I recently heard someone say ‘…so if Medline is in Embase then why search, Medline?’ Apart from the fact that I love MeSH (Medical Subject Heading) I couldn’t give them a good explanation! So I decided, like a good librarian, to look it up. Here is a selection of what I found.
PubMed (Medline) came third and Embase fourth in a piece of research looking into the best place to find RCTs (Randomised Controlled Trials) of physical therapy interventions (Michaleff et al., 2011). CENTRAL (available at www.thecochranelibrary.com ) was the best place to find them, with Pedro (a physiotherapy database available at http://www.pedro.org.au/ ) coming in second.
McGill University Health Centre have produced a very informative Embase V Medline factsheet (McGill University Health Centre Libraries, 2013) which highlighted, to me, that Emtree is updated 3 times a year, MeSH is updated annually, and there are more thesaurus terms in Emtree than MeSH.
The North West Medicines Information Centre has a presentation that is available online called ‘searching Embase’ In the presentation there is a slide titled ‘why you still need Medline’ it explains the indexing methods differ between the databases, there are more subheadings in Medline and the fields and limits are different in each database. Obviously this was part of a training session; it would be useful to know Pharmacists’ views following the session.
Elsevier, the publishers of Embase, have a useful document called ‘What are the differences between Emtree and MeSH?’ (Elsevier, 2012) It is no surprise the document favours Emtree, but it does state that the history feature of MeSH maybe useful to some people. It gives the results of a study comparing Emtree and MeSH when searching for new drugs. It concludes that Embase retrieves more results than Medline when searching for new drugs.
Another Elsevier document gives information about the mapping of MeSH subheadings to Embase terms/subheadings and the mapping of publication types (Crowlesmith, 2011).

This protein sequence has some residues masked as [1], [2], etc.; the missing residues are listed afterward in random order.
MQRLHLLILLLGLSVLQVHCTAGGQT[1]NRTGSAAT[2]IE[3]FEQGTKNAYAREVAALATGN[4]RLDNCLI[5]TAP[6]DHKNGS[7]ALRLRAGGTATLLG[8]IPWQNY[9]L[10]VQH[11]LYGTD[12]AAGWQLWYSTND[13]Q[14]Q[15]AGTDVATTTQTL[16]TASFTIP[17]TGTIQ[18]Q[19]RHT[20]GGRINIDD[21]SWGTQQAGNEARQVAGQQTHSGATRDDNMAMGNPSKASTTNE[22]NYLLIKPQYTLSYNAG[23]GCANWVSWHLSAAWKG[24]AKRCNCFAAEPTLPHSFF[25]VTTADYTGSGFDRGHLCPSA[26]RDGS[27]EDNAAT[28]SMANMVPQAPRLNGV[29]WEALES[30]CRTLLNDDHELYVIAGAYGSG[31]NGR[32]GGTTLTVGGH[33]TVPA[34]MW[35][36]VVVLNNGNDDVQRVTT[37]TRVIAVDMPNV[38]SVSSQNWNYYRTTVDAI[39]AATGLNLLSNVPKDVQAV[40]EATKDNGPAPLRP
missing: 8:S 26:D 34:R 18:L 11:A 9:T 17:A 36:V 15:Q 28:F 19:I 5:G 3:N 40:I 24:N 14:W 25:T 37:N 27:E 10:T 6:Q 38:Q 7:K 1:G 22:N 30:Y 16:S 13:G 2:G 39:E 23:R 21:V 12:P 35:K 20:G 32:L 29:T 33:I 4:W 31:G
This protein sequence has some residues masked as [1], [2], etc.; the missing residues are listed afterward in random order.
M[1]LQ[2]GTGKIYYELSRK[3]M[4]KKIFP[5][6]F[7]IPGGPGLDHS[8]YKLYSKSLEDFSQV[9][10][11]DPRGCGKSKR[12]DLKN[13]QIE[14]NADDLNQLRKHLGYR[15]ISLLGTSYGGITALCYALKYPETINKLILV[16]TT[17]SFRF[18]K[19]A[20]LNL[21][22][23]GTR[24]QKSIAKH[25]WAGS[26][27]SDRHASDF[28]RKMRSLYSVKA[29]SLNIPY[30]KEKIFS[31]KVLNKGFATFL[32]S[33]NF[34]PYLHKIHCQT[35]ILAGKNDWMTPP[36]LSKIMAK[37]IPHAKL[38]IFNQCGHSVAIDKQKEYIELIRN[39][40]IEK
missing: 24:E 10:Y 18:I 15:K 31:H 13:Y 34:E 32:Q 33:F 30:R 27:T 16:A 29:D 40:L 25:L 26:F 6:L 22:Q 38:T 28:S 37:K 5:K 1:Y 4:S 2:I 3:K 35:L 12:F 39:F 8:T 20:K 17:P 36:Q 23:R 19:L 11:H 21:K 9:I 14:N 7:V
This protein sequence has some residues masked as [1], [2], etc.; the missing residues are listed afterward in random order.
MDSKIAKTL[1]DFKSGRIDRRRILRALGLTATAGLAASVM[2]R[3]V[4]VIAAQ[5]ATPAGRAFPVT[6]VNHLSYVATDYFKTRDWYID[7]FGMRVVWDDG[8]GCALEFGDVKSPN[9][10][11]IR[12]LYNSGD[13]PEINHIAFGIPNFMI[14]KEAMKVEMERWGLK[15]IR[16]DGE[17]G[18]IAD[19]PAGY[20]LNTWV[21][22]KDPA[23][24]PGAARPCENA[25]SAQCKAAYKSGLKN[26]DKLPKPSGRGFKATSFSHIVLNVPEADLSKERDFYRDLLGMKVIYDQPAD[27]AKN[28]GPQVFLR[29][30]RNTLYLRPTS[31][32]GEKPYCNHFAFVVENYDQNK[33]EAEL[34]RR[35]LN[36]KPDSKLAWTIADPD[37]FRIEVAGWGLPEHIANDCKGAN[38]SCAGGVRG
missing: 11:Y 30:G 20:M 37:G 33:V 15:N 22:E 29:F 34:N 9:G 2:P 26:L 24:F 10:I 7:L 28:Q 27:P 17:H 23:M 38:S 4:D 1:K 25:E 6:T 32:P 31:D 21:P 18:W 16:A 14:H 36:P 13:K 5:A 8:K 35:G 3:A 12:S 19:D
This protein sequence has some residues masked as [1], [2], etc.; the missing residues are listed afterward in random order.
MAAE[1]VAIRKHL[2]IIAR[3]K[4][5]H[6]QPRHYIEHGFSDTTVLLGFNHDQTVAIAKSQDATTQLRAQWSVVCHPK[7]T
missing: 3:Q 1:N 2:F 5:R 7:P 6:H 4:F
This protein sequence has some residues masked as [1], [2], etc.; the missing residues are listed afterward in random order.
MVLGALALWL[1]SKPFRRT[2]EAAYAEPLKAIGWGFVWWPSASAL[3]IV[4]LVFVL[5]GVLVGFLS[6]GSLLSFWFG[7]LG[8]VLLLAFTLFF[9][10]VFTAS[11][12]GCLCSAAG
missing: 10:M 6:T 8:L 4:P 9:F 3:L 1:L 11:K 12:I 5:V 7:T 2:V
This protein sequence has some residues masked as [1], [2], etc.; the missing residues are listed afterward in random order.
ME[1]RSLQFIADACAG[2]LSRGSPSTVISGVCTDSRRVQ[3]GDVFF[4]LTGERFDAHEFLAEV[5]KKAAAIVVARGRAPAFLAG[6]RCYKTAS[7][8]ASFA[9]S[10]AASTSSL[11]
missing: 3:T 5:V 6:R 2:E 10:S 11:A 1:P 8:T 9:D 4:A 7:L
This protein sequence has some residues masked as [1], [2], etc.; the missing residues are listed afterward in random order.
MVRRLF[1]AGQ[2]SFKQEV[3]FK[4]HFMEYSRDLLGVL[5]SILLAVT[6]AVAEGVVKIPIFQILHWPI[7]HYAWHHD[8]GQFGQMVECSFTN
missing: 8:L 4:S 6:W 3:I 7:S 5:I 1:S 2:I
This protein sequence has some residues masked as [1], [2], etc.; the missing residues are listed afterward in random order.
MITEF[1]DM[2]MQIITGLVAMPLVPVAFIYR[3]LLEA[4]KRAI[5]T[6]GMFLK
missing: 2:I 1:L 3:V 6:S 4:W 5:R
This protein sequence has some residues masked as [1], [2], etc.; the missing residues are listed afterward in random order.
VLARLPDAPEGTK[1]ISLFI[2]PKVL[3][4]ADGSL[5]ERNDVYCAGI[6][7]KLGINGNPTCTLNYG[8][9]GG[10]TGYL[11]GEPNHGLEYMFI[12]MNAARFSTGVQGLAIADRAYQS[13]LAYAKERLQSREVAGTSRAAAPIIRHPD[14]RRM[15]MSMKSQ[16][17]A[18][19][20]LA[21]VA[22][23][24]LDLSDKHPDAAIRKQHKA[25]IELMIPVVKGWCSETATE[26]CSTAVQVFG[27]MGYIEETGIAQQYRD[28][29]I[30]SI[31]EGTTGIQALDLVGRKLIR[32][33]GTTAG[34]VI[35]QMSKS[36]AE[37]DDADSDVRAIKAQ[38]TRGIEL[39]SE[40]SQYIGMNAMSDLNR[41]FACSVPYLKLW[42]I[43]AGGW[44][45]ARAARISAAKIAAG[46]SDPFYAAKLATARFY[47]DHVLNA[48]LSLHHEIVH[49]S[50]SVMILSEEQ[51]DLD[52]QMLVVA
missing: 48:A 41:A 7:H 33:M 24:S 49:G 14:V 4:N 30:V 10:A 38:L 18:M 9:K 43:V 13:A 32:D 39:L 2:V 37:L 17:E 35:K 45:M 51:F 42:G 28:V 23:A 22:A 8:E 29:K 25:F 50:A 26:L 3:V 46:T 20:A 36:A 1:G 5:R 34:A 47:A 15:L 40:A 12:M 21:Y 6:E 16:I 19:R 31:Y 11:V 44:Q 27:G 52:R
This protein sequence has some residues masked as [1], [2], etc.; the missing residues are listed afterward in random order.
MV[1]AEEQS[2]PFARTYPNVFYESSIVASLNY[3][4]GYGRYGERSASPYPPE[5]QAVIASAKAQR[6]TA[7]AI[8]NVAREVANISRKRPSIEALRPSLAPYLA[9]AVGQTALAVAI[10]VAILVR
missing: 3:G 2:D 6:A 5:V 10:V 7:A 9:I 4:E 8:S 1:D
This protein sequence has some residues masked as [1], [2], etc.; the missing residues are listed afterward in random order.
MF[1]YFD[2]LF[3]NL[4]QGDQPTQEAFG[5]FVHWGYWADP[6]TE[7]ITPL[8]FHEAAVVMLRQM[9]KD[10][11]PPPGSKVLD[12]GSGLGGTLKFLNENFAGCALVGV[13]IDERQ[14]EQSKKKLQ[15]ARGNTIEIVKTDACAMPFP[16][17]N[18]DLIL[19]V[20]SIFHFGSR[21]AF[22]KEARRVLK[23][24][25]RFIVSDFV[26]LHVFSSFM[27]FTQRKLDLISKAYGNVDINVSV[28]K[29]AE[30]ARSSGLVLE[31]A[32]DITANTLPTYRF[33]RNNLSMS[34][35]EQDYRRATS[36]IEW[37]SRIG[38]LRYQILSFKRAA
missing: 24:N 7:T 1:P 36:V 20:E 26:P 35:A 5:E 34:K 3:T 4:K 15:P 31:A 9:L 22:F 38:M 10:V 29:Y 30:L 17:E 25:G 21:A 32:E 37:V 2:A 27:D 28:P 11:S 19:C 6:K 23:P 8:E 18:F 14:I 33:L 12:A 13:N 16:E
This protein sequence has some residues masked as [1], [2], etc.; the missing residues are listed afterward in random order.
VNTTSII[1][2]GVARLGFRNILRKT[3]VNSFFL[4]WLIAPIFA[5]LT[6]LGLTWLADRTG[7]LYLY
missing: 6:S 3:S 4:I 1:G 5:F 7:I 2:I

If you are searching for ‘adverse effects’ in the 2 databases then a more sensitive search can be ‘constructed with greater ease in Embase than in Medline’ (Golder & Loke, 2012b) but “adverse effects filters should be applied with caution in Embase” (Golder & Loke, 2012a). This would be a great discussion at a Clinical Librarians meeting and would help me understand the research, as I am not sure I do at the moment!
A discussion at the LIHNN Big Day Out in March concluded that when in doubt search both Embase and Medline. I am sure there is more information available about the differences and it would be great to hear people’s views on ‘Medline V Embase’.
Crowlesmith, I., 2011. Coverage of Medline in Embase, Available at: http://www.elsevier.com/__data/assets/pdf_file/0017/127331/Coverage-of-Medline-in-Embase.pdf [Accessed May 14, 2014].
Elsevier, 2012. What are the differences between Emtree and MeSH?, Available at: http://www.elsevier.com/__data/assets/pdf_file/0019/127333/Embase_Emtree-and-Mesh-Whitepaper.pdf [Accessed May 14, 2014].
Golder, S. & Loke, Y.K., 2012a. Sensitivity and precision of adverse effects search filters in MEDLINE and EMBASE: a case study of fractures with thiazolidinediones. Health information and libraries journal, 29(1), pp.28–38. Available at: http://www.ncbi.nlm.nih.gov/pubmed/22335287 [Accessed May 14, 2014].
Golder, S. & Loke, Y.K., 2012b. The performance of adverse effects search filters in MEDLINE and EMBASE. Health information and libraries journal, 29(2), pp.141–51. Available at: http://www.ncbi.nlm.nih.gov/pubmed/22630362 [Accessed May 14, 2014].
McEntee, J., Searching Embase. Available at: http://www.ukmi.nhs.uk/filestore/ukmiamt/EMBASEsearchingNationalCourseSep2013.pdf [Accessed May 14, 2014].
McGill University Health Centre Libraries, 2013. Medline v Embase. Available at: http://www.muhclibraries.ca/files/2013/10/embase-vs-medline_EN-FINAL.pdf [Accessed May 14, 2014].
Michaleff, Z.A. et al., 2011. CENTRAL, PEDro, PubMed, and EMBASE are the most comprehensive databases indexing randomized controlled trials of physical therapy interventions. Physical therapy, 91(2), pp.190–7. Available at: http://ptjournal.apta.org/content/91/2/190.long [Accessed May 14, 2014].
Lucy Anderson BA (Hons) MCLIP
Knowledge Specialist: Outreach and Liaison
Pennine Care NHS Foundation Trust